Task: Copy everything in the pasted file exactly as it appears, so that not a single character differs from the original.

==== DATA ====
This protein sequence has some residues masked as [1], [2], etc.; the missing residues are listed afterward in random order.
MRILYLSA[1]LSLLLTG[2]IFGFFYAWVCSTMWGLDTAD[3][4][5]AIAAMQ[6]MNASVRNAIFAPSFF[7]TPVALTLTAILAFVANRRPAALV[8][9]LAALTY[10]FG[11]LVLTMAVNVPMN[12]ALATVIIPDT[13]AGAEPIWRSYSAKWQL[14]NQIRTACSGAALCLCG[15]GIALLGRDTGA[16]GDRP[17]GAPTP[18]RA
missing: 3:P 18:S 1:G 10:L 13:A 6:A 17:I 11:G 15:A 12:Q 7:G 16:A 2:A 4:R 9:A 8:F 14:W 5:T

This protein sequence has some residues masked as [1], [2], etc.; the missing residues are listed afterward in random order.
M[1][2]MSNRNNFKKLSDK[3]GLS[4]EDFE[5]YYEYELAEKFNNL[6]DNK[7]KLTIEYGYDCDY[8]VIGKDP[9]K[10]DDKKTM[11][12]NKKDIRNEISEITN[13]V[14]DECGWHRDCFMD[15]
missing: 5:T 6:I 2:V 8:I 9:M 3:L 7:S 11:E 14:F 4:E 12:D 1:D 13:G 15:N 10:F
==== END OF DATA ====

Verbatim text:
This protein sequence has some residues masked as [1], [2], etc.; the missing residues are listed afterward in random order.
MRILYLSA[1]LSLLLTG[2]IFGFFYAWVCSTMWGLDTAD[3][4][5]AIAAMQ[6]MNASVRNAIFAPSFF[7]TPVALTLTAILAFVANRRPAALV[8][9]LAALTY[10]FG[11]LVLTMAVNVPMN[12]ALATVIIPDT[13]AGAEPIWRSYSAKWQL[14]NQIRTACSGAALCLCG[15]GIALLGRDTGA[16]GDRP[17]GAPTP[18]RA
missing: 3:P 18:S 1:G 10:L 13:A 6:A 17:I 11:G 15:A 12:Q 7:G 16:A 2:A 4:R 9:A 8:F 14:W 5:T

This protein sequence has some residues masked as [1], [2], etc.; the missing residues are listed afterward in random order.
M[1][2]MSNRNNFKKLSDK[3]GLS[4]EDFE[5]YYEYELAEKFNNL[6]DNK[7]KLTIEYGYDCDY[8]VIGKDP[9]K[10]DDKKTM[11][12]NKKDIRNEISEITN[13]V[14]DECGWHRDCFMD[15]
missing: 5:T 6:I 2:V 8:I 9:M 3:L 7:S 11:E 14:F 4:E 12:D 1:D 13:G 15:N 10:F